How this sepsis survivor nearly lost her life from an infection

Bela Maranhas shares her experience with the life-threatening condition
Bela stands near flowers smiling

Bela Maranhas broke her ankle while she was on a neighborhood walk near her home north of Boston. She went to the hospital for surgery and the next day she woke up with a sore throat. Within 24 hours she also had a fever, chest pain and shortness of breath.

“It started with a cough and it just went wild,” she said. “Within a few days, I had to be moved to the ICU. The doctors couldn’t keep me alive without intubation.”

Maranhas had developed an infection that quickly turned into sepsis, a condition caused by the body’s overwhelming response to infection. Sepsis can lead to tissue damage, organ failure and even death if it isn't treated quickly. In Maranhas’ case, it led to a medically induced coma and 46 days in the hospital in intensive care.

“At one point they told [my husband] my chances of survival were 15%,” she said. “By the grace of God, I beat the odds.”

She survived, but it took an extreme toll on her body and mind. Maranhas had gone to the hospital a healthy and fit 52-year-old woman. She came out months later, needing extensive mental and physical therapy.

“When I came out of the coma, nothing worked,” she said. “I had to learn to move my hands, learn to eat and learn to think.”

Although the next few years of recovery were difficult, she says they taught her a lot about life and how she wants to live it.

“It made me realize how lucky I am to be alive. There had to be a reason [I survived],” she said. “Maybe it is so I can help other people.”

Bela sits on the steps in front her home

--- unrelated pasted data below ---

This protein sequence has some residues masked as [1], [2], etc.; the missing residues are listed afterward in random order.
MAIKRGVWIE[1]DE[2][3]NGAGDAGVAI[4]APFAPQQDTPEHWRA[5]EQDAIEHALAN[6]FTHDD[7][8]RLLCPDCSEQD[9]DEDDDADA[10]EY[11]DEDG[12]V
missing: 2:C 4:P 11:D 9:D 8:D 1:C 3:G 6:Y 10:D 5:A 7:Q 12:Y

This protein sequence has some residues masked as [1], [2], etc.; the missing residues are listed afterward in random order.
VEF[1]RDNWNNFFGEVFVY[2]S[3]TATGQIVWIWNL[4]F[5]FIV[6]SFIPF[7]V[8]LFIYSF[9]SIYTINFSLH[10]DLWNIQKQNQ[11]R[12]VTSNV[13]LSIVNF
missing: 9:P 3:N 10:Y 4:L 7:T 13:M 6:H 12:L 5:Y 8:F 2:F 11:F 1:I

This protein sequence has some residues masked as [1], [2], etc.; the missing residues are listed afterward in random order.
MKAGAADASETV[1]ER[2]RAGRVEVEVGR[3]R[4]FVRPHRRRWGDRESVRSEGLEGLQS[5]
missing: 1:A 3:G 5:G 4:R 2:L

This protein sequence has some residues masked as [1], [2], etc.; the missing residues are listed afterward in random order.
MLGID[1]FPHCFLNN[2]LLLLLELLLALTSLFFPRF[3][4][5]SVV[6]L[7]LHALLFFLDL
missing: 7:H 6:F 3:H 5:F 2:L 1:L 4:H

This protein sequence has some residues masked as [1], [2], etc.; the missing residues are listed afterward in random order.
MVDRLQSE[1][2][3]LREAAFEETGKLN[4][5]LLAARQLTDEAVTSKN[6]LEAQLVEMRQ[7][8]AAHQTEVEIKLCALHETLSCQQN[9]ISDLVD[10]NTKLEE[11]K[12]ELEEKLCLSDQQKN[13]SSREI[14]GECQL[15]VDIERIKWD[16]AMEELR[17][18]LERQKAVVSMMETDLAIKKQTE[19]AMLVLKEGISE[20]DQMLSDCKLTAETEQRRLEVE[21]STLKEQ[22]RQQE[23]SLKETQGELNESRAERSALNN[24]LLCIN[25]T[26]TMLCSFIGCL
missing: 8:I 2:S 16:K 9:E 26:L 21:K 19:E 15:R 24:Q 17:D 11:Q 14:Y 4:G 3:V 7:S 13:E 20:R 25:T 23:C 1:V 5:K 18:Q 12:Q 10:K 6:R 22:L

Maranhas wants to spread awareness about sepsis. Every two minutes, someone dies from sepsis in the United States. By noticing the signs of sepsis and getting medical care quickly, people can reduce their chances that sepsis will seriously harm their health. If you or someone you love is experiencing the symptoms of sepsis — fever, extreme tiredness, confusion, shortness of breath, lightheadedness or unexplained pain — call a doctor and ask, “Could this be sepsis?”

When Maranhas was diagnosed with sepsis 13 years ago, she had never heard of it. The doctors didn’t even mention the term to her husband, as they were not sure what was wrong with her at first. One of the doctors eventually recognized that the symptoms and her rapid decline in health could be due to an infection in her lungs, and that she needed treatment fast.

She’s not the only one. Despite being a leading cause of hospitalization and death worldwide, it’s not a well-known condition. Seventy-five percent of adults in the U.S. don’t know the most common symptoms of sepsis, and more than a quarter have never heard of it. Maranhas wants to change that.

“I hope [telling my story] does help others because that would be the greatest gift,” she said.

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